The Q&A Archives: Blue Spruce Care And Feeding

Question: We have just purchased a home with a large Blue Spruce (approx. 20 ft. high) in a relatively small back yard. There is a concrete driveway nearby and a concrete patio. The tree has approximately 10' x 18' feet of ground surrounding it, with the tree sitting to one end of the longer area. <br>The branches look healthy enough from the outside but looking inside, these branches are sign of brown needles, though. What kind of care should this type of tree get? Some barren, dead branches near the bottom were removed in late fall.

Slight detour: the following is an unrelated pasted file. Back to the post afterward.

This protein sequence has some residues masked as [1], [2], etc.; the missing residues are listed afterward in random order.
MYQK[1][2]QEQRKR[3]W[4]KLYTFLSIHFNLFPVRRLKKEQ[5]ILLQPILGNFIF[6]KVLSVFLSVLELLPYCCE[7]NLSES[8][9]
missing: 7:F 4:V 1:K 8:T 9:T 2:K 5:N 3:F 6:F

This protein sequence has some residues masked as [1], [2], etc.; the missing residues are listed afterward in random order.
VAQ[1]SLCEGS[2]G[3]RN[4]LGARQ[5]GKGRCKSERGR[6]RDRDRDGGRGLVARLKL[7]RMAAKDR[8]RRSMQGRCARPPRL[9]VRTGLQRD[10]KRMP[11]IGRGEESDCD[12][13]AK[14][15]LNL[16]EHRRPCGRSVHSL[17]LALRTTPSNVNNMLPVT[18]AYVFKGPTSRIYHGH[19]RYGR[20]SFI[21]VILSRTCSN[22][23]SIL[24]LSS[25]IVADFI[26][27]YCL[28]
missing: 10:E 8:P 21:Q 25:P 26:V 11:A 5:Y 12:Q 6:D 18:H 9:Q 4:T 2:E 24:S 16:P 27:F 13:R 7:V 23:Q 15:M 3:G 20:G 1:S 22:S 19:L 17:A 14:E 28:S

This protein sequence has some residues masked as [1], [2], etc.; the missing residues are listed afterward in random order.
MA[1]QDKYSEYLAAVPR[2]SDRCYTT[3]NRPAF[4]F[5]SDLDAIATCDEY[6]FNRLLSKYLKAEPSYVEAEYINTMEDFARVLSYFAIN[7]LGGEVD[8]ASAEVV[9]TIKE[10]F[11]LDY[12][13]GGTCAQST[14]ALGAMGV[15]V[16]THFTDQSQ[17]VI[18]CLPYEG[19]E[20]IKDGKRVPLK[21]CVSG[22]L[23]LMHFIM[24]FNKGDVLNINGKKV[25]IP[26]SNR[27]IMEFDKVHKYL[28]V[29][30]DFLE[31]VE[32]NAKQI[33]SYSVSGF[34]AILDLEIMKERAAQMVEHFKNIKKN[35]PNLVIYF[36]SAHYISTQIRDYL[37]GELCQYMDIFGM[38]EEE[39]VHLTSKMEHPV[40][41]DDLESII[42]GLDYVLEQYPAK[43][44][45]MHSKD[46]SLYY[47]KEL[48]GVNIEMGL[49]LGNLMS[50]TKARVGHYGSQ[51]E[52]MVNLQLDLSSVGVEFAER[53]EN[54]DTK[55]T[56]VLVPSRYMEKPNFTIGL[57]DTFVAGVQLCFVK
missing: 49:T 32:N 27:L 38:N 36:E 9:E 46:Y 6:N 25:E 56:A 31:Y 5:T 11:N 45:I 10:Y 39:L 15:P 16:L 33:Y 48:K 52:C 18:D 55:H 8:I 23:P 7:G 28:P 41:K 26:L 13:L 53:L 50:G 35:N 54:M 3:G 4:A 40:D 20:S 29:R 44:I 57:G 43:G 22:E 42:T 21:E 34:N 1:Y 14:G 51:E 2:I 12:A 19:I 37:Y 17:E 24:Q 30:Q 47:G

Answer: The area you describe is pretty small for a tree of this size. Please know that the Blue Spruce can reach an adult height of 100 ft. It's roots are going to be all over that yard eventually (and crowding may be part of the problem now) so you may want to think about whether it's a "keeper". It isn't too alarming that the inside is a little bare, some needle drop in the winter is not uncommon. If there were many dead branches removed in the fall there is the possibility of a pest such as spider mites. You mention no browned needles (which we often see with spider mites) but, there may have been browned needles and they have already fallen. Spider mites like to hang out in dark, dry the inside of a spruce tree. Youcan guard against them by letting a little light into the inner part of the tree. If it is very dense, perhaps remove a few branches to allow some sun to shine in. Mites hate that! If you have a spider mite infestation, a blast with the water hose aimed at the inside of the tree is effective, as are insecticidal soaps. Check for mites in the spring, look for areas of browned needles and if you find brown areas, prune off a branch and hold it over a sheet of white paper and shake the branch onto the paper catching anything that falls off. Fold the paper in half and press while "smearing". Open the paper up, if you see red , brown, or even blue smears those are spider mites. Also look in the inner branches for very fine webbing, these are also from mites. If you find no evidence of mites and the tree doesn't seem seriously damaged (needles aren't turning brown in the spring and summer, new growth is appearing, etc.) I wouldn't be concerned any further. If you find no evidence of mites and the tree is showing damage in the spring, I would advise you contact your County Extension Agent and discuss the problem. They could actually take a look at your tree and more accurately diagnose the problem. If you would like to feed your spruce it is always great to provide about 1" of organic matter such as compost, leaf mould, or composted cow manure at the base of the tree out to the drip line. You could also fertilize with any fertilizer designated for pines and spruces, carefullyfollowing package instructions.

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